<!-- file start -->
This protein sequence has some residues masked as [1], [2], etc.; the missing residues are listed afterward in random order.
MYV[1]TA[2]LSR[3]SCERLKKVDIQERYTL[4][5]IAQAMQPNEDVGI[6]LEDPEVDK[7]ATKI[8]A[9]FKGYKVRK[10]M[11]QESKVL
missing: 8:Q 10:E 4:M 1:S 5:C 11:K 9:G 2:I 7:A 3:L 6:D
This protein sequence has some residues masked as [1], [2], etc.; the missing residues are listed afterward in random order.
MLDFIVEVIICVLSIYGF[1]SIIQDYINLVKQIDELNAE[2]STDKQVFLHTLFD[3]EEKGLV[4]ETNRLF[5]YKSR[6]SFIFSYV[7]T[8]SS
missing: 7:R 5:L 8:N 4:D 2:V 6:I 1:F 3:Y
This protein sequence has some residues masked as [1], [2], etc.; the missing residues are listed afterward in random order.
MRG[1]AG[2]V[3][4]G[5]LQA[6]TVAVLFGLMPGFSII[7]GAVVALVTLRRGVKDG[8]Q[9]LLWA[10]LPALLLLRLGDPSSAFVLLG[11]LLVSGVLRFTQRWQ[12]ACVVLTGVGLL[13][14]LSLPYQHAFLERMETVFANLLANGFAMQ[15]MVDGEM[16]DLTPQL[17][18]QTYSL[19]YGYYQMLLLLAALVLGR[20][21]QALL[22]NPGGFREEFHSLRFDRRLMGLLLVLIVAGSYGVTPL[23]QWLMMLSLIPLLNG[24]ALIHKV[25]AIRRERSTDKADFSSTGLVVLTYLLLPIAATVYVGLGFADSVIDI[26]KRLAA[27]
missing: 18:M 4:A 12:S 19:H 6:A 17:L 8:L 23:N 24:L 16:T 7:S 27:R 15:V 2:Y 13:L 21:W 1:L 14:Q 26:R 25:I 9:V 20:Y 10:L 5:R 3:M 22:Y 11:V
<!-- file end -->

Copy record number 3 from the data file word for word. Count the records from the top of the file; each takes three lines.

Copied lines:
This protein sequence has some residues masked as [1], [2], etc.; the missing residues are listed afterward in random order.
MRG[1]AG[2]V[3][4]G[5]LQA[6]TVAVLFGLMPGFSII[7]GAVVALVTLRRGVKDG[8]Q[9]LLWA[10]LPALLLLRLGDPSSAFVLLG[11]LLVSGVLRFTQRWQ[12]ACVVLTGVGLL[13][14]LSLPYQHAFLERMETVFANLLANGFAMQ[15]MVDGEM[16]DLTPQL[17][18]QTYSL[19]YGYYQMLLLLAALVLGR[20][21]QALL[22]NPGGFREEFHSLRFDRRLMGLLLVLIVAGSYGVTPL[23]QWLMMLSLIPLLNG[24]ALIHKV[25]AIRRERSTDKADFSSTGLVVLTYLLLPIAATVYVGLGFADSVIDI[26]KRLAA[27]
missing: 18:M 4:A 12:S 19:H 6:A 17:L 8:L 23:N 24:L 16:T 7:S 27:R 15:V 2:Y 13:L 21:W 1:L 14:Q 26:R 25:I 9:V 20:Y 10:L 5:R 3:M 22:Y 11:V